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Booster cables

You literally get what you
pay for when buying booster cables. The primary quality and price determinants
are gauge size followed by clamp type and overall cable capacity.

A great example of the range
in prices for booster cables can be found at O’Reilly Auto Parts, which offers
one of the widest selections on the market. A pair of 10-gauge O’Reilly cables
(10 feet) costs $11. Next in price order comes an 8-gauge pair (12 feet) for
$22, followed by a 6-gauge pair (12 feet) for $26, a 4-gauge pair (20 feet) for
$36, a 2-gauge pair (20 feet) for $45, and a 1-gauge pair (25 feet) for $104.

So is the extra money for a
pair of 1-gauge cables worth it?

That depends on the size of
engine you’re trying to jump and the weather conditions you’re working in.

A pair of 10-gauge cables
could jump a small car with a weak battery (as opposed to a completely dead
one) if it were the middle of summer. But those same cables would fail to boost
a large tractor with 24-volt batteries that are drained in the middle of
winter. (For further information, see “Starting Power Requirements” on page
36.)

The bottom line is larger
gauge cables have greater current capacity.

Electrical current, measured
in amps, describes the number of electrons flowing through a circuit. Simply
put, amperage is how much an engine is trying to suck through the wiring
whether that be a battery cable or a pair of jumper cables.

So if you’re trying to jump
a battery with 200-amp potential from a 200-amp booster battery using a pair of
jumper cables with 80-amp capacity, bad things might happen.

High levels of current
running through a small amount of conducting material may cause that material
to heat up. And if the circuit is left running for too long, the conducting
wire (and the insulation surrounding it) may be destroyed as a result of this
heat.

Also bear in mind that
engines consume direct current (DC), which becomes less efficient at conducting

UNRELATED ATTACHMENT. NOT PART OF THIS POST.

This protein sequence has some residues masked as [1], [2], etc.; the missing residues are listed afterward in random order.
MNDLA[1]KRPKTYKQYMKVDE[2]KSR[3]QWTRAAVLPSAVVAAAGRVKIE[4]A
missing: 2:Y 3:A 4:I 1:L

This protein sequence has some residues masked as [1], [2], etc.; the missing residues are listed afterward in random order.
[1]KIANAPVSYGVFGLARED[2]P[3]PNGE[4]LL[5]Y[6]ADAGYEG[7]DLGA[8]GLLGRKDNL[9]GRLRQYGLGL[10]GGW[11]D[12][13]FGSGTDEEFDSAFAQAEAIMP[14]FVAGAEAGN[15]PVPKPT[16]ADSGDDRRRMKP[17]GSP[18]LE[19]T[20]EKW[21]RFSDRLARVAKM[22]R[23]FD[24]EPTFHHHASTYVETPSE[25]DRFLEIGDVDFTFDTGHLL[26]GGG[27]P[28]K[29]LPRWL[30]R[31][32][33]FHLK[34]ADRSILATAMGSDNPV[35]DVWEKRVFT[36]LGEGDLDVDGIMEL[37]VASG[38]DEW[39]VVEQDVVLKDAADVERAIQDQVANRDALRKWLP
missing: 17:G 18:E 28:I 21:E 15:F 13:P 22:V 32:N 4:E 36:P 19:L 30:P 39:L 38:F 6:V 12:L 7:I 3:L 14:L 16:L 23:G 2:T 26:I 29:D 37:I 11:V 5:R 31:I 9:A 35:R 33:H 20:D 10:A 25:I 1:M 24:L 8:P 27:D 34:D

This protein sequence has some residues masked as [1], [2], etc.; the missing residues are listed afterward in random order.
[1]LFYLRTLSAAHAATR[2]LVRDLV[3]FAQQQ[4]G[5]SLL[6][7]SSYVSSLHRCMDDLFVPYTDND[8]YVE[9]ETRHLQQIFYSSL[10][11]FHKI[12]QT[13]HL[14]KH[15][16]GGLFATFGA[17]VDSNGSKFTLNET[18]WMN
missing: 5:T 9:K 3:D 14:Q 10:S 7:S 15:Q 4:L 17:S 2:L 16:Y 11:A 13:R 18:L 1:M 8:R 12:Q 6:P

electricity (compared to alternating current) as a circuit (like jumper cables)
grows longer. Therefore, shorter cables are more efficient at transferring
power than a longer set, unless those cables are larger in diameter.

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Here are three things to
consider when shopping for booster cables.

1.  The Wiring.

Make sure the wire is made
of pure copper and is wrapped in insulation that provides adequate temperature
capacity.

2. Clamp Amperage Capacity.

A quality difference between
low-cost and high-cost cables can be found in the clamp. Cheaper cables often
employ clamps with no more than 150- to 200-amp capacity. Notice the 500- to
700-amp capacities for the cables in the table on page 34.

3. Clamp Type.

There are performance
differences between clamp types. Standard-type couplers (alligator-type or
crocodile-type clamps) can offer large amperage capacities and are great for
reaching into tight spots.

But the most aggressive,
tight-clamping, and durable clamps around are parrot-jaw types.

Parrot jaws grab onto
terminals like a bulldog on a fresh bone and are less likely to be pulled off
if the jumper cables are tugged on.

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Other clamp features you’ll
want to look for when buying cables include:

  • Strain-relief connection
    (where the cable attaches to the clamp), which alleviates unwanted tension on
    cables.
  • Clamp springs that are
    made of surgical steel as they maintain their coil strength.
  • Jaws that are made of 100%
    copper as they offer exceptional current-carrying ability and reliable
    connection.

One Drawback

There is one drawback to the
heavy-duty cables, and that is their weight. For example, those 10-gauge,
10-foot O’Reilly cables mentioned before weigh less than 5 pounds. In
comparison, the heavyweights featured in the table tip the scales at 15 to 20
pounds.  

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